Norwich inspectors discover family's apartment was condemned
Norwich - City inspectors were called to a Talman Street apartment Tuesday for housing complaints and soon learned that the mother and three young children there were living in an apartment that had been condemned in January 2011.
Director of Inspections James Troeger said Thursday that the family will be allowed to stay at the first-floor apartment at 123 Talman St. through the weekend to have time to find another home. The city Human Services Department is assisting the family.
"They have heat, so we'll let them stay a little longer," Troeger said. "It's not dangerous at this point, but it was an illegal use."
The house, owned by Elissa Speer, is legally a two-family house, but the Jan. 11, 2011, condemnation letter stated that one of the first-floor apartments was created illegally "without permits, inspections and approvals." Inspectors on Tuesday found a "for rent" sign posted at the illegal apartment.
The apartment where Carlena Hall lived with her twin 5-year-old girls, Marlena and Audrena Downing, and her 10-month-old son, Marquice Downing Jr., was condemned at that time as well. The violation letter cited open walls and baseboard radiators lacking covers, among other problems.
"Reoccupancy of the first floor will not be allowed until the illegal apartment on the first floor is resolved and compliance with the Property Maintenance Code of the city of Norwich is obtained," the letter states.
Troeger said his office never heard back from the owner. While Elissa Speer is listed on city tax records as the owner, inspectors and the tenant said Norwich landlord and real estate agent Sheri Speer ran the property.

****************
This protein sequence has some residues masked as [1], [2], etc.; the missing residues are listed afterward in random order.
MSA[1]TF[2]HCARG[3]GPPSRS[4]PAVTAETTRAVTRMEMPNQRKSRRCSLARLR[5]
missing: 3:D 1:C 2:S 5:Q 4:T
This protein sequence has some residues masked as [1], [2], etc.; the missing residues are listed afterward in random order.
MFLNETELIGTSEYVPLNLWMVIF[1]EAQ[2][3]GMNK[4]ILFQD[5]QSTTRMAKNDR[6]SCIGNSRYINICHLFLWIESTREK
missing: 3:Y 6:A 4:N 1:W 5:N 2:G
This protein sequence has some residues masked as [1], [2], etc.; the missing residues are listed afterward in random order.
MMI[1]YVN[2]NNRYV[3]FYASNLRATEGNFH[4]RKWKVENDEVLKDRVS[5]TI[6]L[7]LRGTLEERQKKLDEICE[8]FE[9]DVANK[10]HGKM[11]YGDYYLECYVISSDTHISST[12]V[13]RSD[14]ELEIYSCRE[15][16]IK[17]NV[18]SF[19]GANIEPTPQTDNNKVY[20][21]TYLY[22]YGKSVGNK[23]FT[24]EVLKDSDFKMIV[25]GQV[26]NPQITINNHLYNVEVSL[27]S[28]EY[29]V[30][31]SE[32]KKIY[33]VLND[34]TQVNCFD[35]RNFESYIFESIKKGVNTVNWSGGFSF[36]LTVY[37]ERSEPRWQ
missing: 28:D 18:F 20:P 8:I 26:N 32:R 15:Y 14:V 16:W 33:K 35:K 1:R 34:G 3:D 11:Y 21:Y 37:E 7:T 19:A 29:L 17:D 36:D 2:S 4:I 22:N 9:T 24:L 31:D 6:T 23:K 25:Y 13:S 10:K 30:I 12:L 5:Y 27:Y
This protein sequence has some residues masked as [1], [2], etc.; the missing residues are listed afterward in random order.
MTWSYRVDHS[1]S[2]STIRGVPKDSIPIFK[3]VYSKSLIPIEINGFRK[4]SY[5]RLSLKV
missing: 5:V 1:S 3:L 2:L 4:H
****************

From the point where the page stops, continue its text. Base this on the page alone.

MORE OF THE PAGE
Sheri Speer could not be reached for comment Thursday.
Hall said Thursday she had no idea that the apartment had been condemned two years earlier. She said when she first moved in, she wrote down repairs that were needed for the property handyman. But no repairs were done, and when her son burned himself on the exposed hot-water heating pipe on Sunday, she called the city housing department to complain.
"This is my first apartment," Hall said. "I paid everything on my check."
She said she now has no place to go. She had hoped to move out of the apartment after December - she paid the full month's rent - but never expected to have to move "right before Christmas." She said her mother and other family live in the area, but are struggling and can't take her family in.
Hall, who works at the McDonald's on Salem Turnpike, hopes to find a new apartment in the same area so her daughters can continue to attend Veterans' Memorial School.
Janice Thompson, a social worker at Norwich Human Services, met with Hall Thursday to discuss relocation options. Once the family provides proof of residence, by state law, the city will assist the family to find a new apartment and will place a lien for the maximum $4,370 relocation costs on the property.
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